I remember talking to Harry Mazer thirty years ago about his semi-autographical teen novel The Last Mission. I'd had to respond to a request for reconsideration because the soldiers in that WWII story used a lot of vulgar words. He confirmed that his purpose was to show how war changed a young man's sensibilities. Over the years since then, we've learned more and more about how war changes people.
Ben has everything – girlfriend, best friend, loving family, a potential career in music or theater, and on the eve of high school graduation a compelling sense of obligation to serve his country. He enlists and is sent to Iraq. Soon there's the all too familiar story of an IED blowing up the humvee carrying Ben and his fellow soldiers. Ben suffers traumatic brain injury.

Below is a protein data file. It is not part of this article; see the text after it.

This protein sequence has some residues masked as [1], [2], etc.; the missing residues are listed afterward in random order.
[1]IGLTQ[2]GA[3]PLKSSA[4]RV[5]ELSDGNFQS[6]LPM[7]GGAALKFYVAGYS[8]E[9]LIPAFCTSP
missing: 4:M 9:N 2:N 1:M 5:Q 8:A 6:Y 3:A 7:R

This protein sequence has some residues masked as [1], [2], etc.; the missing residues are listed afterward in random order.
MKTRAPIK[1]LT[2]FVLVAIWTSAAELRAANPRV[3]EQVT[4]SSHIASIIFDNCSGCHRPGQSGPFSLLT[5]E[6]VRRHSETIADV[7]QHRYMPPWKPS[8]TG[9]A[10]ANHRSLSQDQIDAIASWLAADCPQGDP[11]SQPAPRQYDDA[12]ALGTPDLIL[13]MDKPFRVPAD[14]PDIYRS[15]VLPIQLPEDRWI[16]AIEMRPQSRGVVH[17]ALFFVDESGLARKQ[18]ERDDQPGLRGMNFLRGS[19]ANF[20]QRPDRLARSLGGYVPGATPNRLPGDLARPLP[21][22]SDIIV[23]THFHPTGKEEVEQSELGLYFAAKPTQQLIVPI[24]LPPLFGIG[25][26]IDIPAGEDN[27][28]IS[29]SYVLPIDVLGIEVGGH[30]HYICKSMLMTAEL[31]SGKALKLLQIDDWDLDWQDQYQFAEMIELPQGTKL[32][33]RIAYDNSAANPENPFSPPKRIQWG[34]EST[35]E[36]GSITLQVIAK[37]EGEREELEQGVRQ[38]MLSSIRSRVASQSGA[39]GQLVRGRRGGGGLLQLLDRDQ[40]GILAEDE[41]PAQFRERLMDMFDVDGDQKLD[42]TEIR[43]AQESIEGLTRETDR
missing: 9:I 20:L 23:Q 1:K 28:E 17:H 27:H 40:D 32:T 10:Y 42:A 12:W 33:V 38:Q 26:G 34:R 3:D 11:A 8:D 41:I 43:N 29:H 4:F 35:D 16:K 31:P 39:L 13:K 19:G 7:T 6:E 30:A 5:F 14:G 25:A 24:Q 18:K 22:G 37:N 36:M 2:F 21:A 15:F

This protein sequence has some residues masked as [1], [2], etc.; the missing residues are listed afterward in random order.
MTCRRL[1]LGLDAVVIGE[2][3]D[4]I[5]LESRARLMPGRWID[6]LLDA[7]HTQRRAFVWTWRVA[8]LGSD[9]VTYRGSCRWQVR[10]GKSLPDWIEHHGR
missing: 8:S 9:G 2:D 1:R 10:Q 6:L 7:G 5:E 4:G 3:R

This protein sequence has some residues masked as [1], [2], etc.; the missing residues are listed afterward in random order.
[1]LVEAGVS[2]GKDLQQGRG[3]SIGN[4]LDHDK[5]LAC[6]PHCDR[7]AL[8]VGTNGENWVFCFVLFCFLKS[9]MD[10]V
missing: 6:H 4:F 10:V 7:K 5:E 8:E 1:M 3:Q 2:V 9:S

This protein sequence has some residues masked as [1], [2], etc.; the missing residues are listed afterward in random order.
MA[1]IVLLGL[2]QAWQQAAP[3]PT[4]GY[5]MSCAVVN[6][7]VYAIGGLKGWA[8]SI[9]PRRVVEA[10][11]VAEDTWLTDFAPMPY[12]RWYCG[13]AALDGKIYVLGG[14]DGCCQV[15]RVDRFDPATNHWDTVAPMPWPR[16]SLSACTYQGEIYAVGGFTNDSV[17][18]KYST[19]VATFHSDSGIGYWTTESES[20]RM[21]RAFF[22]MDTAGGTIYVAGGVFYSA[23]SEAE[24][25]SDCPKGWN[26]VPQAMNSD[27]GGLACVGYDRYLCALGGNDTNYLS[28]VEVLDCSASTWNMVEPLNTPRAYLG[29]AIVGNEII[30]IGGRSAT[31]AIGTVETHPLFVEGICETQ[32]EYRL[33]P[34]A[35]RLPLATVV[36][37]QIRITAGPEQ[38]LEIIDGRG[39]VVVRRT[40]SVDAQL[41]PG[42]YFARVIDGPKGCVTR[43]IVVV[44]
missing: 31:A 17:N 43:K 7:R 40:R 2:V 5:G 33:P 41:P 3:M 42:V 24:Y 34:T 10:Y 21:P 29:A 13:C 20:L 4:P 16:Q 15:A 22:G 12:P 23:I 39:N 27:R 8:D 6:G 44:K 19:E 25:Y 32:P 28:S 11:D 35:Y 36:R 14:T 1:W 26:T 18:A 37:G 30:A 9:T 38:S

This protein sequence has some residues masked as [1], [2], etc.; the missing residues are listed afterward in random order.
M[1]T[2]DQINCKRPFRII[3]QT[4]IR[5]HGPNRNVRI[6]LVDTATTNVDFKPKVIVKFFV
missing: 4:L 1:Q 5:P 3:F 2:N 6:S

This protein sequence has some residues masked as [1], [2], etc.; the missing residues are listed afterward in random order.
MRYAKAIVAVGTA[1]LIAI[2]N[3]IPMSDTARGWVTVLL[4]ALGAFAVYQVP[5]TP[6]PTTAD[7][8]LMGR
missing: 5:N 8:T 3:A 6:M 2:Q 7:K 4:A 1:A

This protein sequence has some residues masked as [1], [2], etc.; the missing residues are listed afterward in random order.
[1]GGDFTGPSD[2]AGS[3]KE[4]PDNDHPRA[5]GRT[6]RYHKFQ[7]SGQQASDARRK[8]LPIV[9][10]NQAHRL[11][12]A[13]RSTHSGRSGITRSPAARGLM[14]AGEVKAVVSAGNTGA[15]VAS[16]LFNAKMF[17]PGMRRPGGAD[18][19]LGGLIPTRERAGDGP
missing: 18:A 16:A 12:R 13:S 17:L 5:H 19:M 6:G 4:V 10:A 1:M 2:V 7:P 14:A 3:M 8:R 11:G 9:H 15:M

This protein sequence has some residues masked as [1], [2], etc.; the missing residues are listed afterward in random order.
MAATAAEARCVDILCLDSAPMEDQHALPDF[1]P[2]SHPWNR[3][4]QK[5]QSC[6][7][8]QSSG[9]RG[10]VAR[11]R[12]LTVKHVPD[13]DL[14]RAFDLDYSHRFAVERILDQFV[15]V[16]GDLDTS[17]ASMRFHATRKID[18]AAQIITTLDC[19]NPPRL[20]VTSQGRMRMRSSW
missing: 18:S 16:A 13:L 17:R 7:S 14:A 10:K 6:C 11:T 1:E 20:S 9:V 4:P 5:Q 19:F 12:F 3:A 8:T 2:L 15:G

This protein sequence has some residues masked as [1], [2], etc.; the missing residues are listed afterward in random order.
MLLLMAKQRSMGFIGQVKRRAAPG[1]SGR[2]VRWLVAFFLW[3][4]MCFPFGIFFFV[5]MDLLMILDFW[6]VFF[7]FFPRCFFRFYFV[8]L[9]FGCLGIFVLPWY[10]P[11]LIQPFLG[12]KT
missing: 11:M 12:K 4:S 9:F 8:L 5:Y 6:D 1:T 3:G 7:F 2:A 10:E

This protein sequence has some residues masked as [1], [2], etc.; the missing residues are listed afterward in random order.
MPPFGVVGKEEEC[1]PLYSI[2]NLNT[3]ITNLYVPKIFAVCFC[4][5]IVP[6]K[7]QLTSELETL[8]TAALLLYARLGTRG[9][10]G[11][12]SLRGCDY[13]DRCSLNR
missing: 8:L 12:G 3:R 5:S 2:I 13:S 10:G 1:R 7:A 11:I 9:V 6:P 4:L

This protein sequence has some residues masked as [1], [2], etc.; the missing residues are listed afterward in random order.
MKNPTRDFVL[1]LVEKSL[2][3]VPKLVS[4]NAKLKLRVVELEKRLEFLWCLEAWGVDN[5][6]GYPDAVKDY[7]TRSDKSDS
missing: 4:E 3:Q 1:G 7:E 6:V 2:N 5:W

In the third part of the book Ben, his family, his best friend and his girlfriend, attempt to recover. Ben's mind is so badly injured that he recognizes no one but his younger brother Chris. The stresses of dealing with this strange, memory-less personality inhabiting their beloved Ben are almost too much for the others. Chris, who has autism, finds creative ways to cope and express his feelings. Ariela feels her fiance is gone even though his body looks much the same.
Somebody, Please Tell Me Who I Am is quite short though it covers a year and a half, and the emotions of all the characters are raw and intense. But the most impressive achievement is how the authors get inside Ben's injured mind and help us see what he is experiencing. For this, the book received the teen level Schneider Family Book Award which is given to a book for the artistic expression of the disability experience.